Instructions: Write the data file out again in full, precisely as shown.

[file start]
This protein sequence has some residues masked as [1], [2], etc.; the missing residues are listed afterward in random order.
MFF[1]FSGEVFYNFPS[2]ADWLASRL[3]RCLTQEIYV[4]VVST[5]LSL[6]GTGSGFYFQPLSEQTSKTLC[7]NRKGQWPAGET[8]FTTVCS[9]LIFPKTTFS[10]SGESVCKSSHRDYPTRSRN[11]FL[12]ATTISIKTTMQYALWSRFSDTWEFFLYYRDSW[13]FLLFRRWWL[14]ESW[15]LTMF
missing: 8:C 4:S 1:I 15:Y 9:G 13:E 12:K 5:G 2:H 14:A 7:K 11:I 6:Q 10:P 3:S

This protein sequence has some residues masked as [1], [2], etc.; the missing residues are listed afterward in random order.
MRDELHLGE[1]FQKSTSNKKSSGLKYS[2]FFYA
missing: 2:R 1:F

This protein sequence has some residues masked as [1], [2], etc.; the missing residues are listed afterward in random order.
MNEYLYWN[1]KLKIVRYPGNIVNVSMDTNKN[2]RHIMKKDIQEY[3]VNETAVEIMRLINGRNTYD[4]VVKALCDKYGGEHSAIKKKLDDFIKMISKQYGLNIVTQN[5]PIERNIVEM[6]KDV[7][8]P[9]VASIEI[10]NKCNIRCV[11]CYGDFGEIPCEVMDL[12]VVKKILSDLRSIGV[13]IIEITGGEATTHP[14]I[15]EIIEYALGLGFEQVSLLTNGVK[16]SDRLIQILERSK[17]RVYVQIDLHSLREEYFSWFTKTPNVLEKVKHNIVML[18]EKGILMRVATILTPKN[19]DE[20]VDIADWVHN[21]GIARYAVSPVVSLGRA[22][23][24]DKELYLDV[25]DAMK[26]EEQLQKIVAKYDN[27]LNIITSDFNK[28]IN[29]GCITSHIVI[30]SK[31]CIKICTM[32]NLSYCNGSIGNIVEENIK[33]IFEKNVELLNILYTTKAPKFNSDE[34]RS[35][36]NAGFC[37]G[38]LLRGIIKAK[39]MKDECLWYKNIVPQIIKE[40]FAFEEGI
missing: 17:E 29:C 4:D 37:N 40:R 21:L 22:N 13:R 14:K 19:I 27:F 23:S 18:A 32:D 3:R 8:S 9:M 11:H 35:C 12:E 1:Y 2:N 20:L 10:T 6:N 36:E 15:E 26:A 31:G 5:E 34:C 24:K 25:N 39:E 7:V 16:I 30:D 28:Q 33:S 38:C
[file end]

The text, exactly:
This protein sequence has some residues masked as [1], [2], etc.; the missing residues are listed afterward in random order.
MFF[1]FSGEVFYNFPS[2]ADWLASRL[3]RCLTQEIYV[4]VVST[5]LSL[6]GTGSGFYFQPLSEQTSKTLC[7]NRKGQWPAGET[8]FTTVCS[9]LIFPKTTFS[10]SGESVCKSSHRDYPTRSRN[11]FL[12]ATTISIKTTMQYALWSRFSDTWEFFLYYRDSW[13]FLLFRRWWL[14]ESW[15]LTMF
missing: 8:C 4:S 1:I 15:Y 9:G 13:E 12:K 5:G 2:H 14:A 7:K 11:I 6:Q 10:P 3:S

This protein sequence has some residues masked as [1], [2], etc.; the missing residues are listed afterward in random order.
MRDELHLGE[1]FQKSTSNKKSSGLKYS[2]FFYA
missing: 2:R 1:F

This protein sequence has some residues masked as [1], [2], etc.; the missing residues are listed afterward in random order.
MNEYLYWN[1]KLKIVRYPGNIVNVSMDTNKN[2]RHIMKKDIQEY[3]VNETAVEIMRLINGRNTYD[4]VVKALCDKYGGEHSAIKKKLDDFIKMISKQYGLNIVTQN[5]PIERNIVEM[6]KDV[7][8]P[9]VASIEI[10]NKCNIRCV[11]CYGDFGEIPCEVMDL[12]VVKKILSDLRSIGV[13]IIEITGGEATTHP[14]I[15]EIIEYALGLGFEQVSLLTNGVK[16]SDRLIQILERSK[17]RVYVQIDLHSLREEYFSWFTKTPNVLEKVKHNIVML[18]EKGILMRVATILTPKN[19]DE[20]VDIADWVHN[21]GIARYAVSPVVSLGRA[22][23][24]DKELYLDV[25]DAMK[26]EEQLQKIVAKYDN[27]LNIITSDFNK[28]IN[29]GCITSHIVI[30]SK[31]CIKICTM[32]NLSYCNGSIGNIVEENIK[33]IFEKNVELLNILYTTKAPKFNSDE[34]RS[35][36]NAGFC[37]G[38]LLRGIIKAK[39]MKDECLWYKNIVPQIIKE[40]FAFEEGI
missing: 17:E 29:C 4:D 37:N 40:R 21:L 22:N 13:R 14:K 19:I 27:F 23:S 18:A 32:D 3:R 8:S 9:M 11:H 35:C 12:E 1:Y 2:N 20:L 10:T 6:N 36:E 15:E 26:A 31:G 5:E 34:C 24:K 25:N 39:E 7:V 16:I 30:D 28:Q 33:S 38:C